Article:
Google has Done it Again!!!
A Very Smart Innovation……………
Awesome…what else can be said?!
Check out this device …
Guess what you can do with a touch screen, camera, scanner, WiFi, and google maps .
View a building through it, and it gives you all the information about that building….
Choose a building and touch a floor and it tells you more details of the building. You can use it when you want to know a car model, an insect name, what kind of food is served at a restaurant and how much, who built a bridge, etc. etc.
It’s got a scanner built in .
so you can use it this way when you want to check the meaning of a word in the newspaper, book, magazine, etc. It would be much easier to read a real book. You can use the dictionary, wikipedia, thesaurus and anything else available on the web. What do you think?
Search keyword: Helpful when you want to find out a word from a lot of text in newspaper/book.
Stay tuned to see lot more new products and innovations from the present day competitive market.
Google is buying Meebo , a company originally known for its Web-chat client.
Meebo subsequently introduced a new advertising format, the Meebo Bar, which is distributed on popular websites like EW.com.
More recently—and mysteriously—it introduced a new service for consumers which seemed to position the company in the field of social discovery.
So Google might be buying Meebo to bolster its online-advertising business. Or it might be keen on Meebo’s social-discovery tools to bolster Google+.Or both.
AllThingsD had reported Google’s interest last month, putting the purchase price at around $100 million.
Interestingly, Meebo seems to have had mass layoffs in its New York office just before the acquisition was announced. A commenter tipped us that “90% of the New York office was let go,” and TechCrunch confirmed layoffs in Meebo’s sales and marketing departments. Most of the remaining Meebo team will head to Google+.
Meebo just posted the news on its blog, but didn’t disclose numbers:
We are happy to announce that Meebo has entered into an agreement to be acquired by Google!
For more than seven years we’ve been helping publishers find deeper relationships with their users and to make their sites more social and engaging. Together with Google, we’re super jazzed to roll up our sleeves and get cracking on even bigger and better ways to help users and website owners alike.
We’ve had a blast building Meebo so far and we’re really excited to start the next leg of our journey.
Thank you all for coming along for the ride!
UPDATE: Google just released the following statement:
We are always looking for better ways to help users share content and connect with others across the web, just as they do in real life. With the Meebo team’s expertise in social publisher tools, we believe they will be a great fit with the Google+ team. We look forward to closing the transaction and working with the Meebo team to create more ways for users to engage online.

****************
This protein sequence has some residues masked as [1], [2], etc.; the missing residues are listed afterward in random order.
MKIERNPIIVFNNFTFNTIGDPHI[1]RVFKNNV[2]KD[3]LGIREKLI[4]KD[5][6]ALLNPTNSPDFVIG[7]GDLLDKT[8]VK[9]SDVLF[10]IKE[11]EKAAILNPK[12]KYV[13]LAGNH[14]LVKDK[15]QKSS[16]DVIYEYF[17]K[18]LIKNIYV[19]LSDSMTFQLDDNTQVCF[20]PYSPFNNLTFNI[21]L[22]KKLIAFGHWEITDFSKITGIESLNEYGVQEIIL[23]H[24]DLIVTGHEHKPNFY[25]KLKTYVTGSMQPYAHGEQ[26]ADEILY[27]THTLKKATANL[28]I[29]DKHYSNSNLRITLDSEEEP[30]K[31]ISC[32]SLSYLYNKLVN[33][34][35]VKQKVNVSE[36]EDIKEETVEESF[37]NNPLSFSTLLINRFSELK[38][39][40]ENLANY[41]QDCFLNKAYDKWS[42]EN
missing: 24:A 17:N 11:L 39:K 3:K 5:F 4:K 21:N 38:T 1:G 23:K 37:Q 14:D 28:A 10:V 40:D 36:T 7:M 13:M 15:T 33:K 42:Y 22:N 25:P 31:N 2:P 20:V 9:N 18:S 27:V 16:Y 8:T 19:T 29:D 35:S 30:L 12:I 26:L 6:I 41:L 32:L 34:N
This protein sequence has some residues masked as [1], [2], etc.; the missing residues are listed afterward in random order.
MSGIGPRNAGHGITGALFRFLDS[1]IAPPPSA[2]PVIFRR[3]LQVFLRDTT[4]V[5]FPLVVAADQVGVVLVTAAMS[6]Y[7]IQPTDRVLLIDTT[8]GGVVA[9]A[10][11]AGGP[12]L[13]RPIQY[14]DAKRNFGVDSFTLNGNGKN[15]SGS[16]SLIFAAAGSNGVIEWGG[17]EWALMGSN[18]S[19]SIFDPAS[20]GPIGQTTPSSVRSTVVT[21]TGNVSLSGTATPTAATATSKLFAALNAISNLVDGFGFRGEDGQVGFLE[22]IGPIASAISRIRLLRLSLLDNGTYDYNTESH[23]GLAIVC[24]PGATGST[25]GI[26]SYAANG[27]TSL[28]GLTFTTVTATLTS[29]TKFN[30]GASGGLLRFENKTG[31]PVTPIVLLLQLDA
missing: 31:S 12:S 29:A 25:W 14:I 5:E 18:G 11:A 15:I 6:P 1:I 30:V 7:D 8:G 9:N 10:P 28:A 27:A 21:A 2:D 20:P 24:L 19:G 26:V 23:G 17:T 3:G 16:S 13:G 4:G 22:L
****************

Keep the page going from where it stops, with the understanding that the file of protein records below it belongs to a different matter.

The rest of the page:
Interviews are the short sliver of time we get with potential employees before adding them to the company family. For our interviews, we use a handful of “typical” interview questions to get to know the applicant, their motivations, their ethics and their personality. There are a few questions that we use that, to me, really show how well the employee will work out here. Adding these to your artillery might help you understand some important aspects of your applicants before you hire them. My favorite questions are:
- Do you consider yourself competitive? If so, in what circumstances and in what ways?This question will let you know if you have a go getter on your hands. With an office full of go getters, I am always surprised when people give me a qualified “yes” explaining that they are competitive in their personal life, maybe in board games or something, but are not competitive and actually resist competition in their work life. This is a great insight into their work ethic and how they might help our company evolve and grow. We need competitive people and look for people who are always trying to get ahead. I assume some people equate competitiveness with mean-spiritedness, but not understanding that you can be friendly and a go getter also means that they would probably not be a good fit here.
- How do you handle questions and problems that exceed your knowledge or experience?This question helps me figure out if the applicant has the ability to think outside of the box and use their skills to solve problems, or if their default is to just ask for help. Our company is always looking for better ways to get our work done and if our employees are always thinking of ideas of ways to get things accomplished we will be better off. We want to see a balance between asking questions and figuring those questions out on your own.
- What disadvantages do you see working for a small, growing company like ourselves? I don’t appreciate it when an applicant doesn’t have an answer to any question that we ask, but this one in particular almost makes me laugh when someone doesn’t have an answer. Many times when I ask this question, people will say that they don’t think there are any disadvantages for working for a small, growing company. It makes me think they have little knowledge about business in general. I want to hear an honest opinion of what someone’s anticipated challenges will be with our company and through that explanation, an expectation of how they would look at those challenges. There are some really great aspects of working at a small, agile and growing company like this one, but we all know that there are some serious setbacks as well.